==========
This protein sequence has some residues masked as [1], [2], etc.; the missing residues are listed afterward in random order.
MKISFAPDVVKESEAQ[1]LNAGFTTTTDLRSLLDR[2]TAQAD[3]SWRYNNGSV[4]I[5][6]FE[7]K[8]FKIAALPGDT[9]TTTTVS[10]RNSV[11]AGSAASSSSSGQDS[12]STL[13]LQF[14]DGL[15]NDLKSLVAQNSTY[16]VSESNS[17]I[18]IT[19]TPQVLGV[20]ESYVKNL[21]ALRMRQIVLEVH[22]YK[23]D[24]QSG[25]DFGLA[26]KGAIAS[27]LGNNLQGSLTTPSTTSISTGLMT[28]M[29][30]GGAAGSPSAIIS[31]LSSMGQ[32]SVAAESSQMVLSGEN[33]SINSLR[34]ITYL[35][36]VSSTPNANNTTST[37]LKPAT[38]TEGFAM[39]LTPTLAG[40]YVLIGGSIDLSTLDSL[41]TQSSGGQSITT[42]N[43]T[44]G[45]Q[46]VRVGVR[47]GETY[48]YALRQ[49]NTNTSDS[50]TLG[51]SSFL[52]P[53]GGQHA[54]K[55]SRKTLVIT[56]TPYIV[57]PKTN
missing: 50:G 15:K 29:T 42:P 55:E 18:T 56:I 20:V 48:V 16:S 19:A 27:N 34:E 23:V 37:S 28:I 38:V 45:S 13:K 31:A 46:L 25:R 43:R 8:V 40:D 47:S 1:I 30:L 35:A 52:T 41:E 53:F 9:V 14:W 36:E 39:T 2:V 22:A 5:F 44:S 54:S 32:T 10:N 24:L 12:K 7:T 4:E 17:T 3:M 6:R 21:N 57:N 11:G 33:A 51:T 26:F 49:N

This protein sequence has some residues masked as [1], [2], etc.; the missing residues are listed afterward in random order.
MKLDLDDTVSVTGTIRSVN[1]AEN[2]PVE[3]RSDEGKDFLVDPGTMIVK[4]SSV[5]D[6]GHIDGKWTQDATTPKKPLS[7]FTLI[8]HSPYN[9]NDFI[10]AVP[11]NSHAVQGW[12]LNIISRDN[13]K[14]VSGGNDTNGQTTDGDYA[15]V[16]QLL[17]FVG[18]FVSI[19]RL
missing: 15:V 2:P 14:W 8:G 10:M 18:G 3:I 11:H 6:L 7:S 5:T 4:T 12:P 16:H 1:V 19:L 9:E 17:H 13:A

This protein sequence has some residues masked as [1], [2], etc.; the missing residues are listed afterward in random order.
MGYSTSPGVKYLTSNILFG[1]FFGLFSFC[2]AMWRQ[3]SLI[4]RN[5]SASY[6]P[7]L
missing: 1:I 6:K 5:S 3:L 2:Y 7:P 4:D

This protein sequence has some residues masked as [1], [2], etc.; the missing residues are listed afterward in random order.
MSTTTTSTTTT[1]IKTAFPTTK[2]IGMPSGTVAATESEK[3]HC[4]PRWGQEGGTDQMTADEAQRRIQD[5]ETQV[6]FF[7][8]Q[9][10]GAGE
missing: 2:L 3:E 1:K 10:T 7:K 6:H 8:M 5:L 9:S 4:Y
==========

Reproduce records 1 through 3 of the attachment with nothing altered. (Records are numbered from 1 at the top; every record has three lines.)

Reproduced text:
This protein sequence has some residues masked as [1], [2], etc.; the missing residues are listed afterward in random order.
MKISFAPDVVKESEAQ[1]LNAGFTTTTDLRSLLDR[2]TAQAD[3]SWRYNNGSV[4]I[5][6]FE[7]K[8]FKIAALPGDT[9]TTTTVS[10]RNSV[11]AGSAASSSSSGQDS[12]STL[13]LQF[14]DGL[15]NDLKSLVAQNSTY[16]VSESNS[17]I[18]IT[19]TPQVLGV[20]ESYVKNL[21]ALRMRQIVLEVH[22]YK[23]D[24]QSG[25]DFGLA[26]KGAIAS[27]LGNNLQGSLTTPSTTSISTGLMT[28]M[29][30]GGAAGSPSAIIS[31]LSSMGQ[32]SVAAESSQMVLSGEN[33]SINSLR[34]ITYL[35][36]VSSTPNANNTTST[37]LKPAT[38]TEGFAM[39]LTPTLAG[40]YVLIGGSIDLSTLDSL[41]TQSSGGQSITT[42]N[43]T[44]G[45]Q[46]VRVGVR[47]GETY[48]YALRQ[49]NTNTSDS[50]TLG[51]SSFL[52]P[53]GGQHA[54]K[55]SRKTLVIT[56]TPYIV[57]PKTN
missing: 50:G 15:K 29:T 42:P 55:E 18:T 56:I 20:V 48:V 16:S 19:A 27:N 34:E 23:V 37:S 28:I 38:V 45:S 13:K 31:A 46:L 25:R 43:R 8:V 40:D 47:S 1:I 30:L 35:A 52:T 41:E 53:F 9:V 14:W 36:E 39:T 2:V 22:A 5:F 44:S 54:S 32:T 10:N 24:L 12:K 7:T 4:E 17:T 3:M 6:R 21:N 57:N 11:G 33:A 51:T 26:F 49:N

This protein sequence has some residues masked as [1], [2], etc.; the missing residues are listed afterward in random order.
MKLDLDDTVSVTGTIRSVN[1]AEN[2]PVE[3]RSDEGKDFLVDPGTMIVK[4]SSV[5]D[6]GHIDGKWTQDATTPKKPLS[7]FTLI[8]HSPYN[9]NDFI[10]AVP[11]NSHAVQGW[12]LNIISRDN[13]K[14]VSGGNDTNGQTTDGDYA[15]V[16]QLL[17]FVG[18]FVSI[19]RL
missing: 15:V 2:P 14:W 8:G 10:M 18:G 3:I 11:H 6:L 7:S 5:T 4:T 12:P 16:H 1:V 19:L 9:E 17:H 13:A

This protein sequence has some residues masked as [1], [2], etc.; the missing residues are listed afterward in random order.
MGYSTSPGVKYLTSNILFG[1]FFGLFSFC[2]AMWRQ[3]SLI[4]RN[5]SASY[6]P[7]L
missing: 1:I 6:K 5:S 3:L 2:Y 7:P 4:D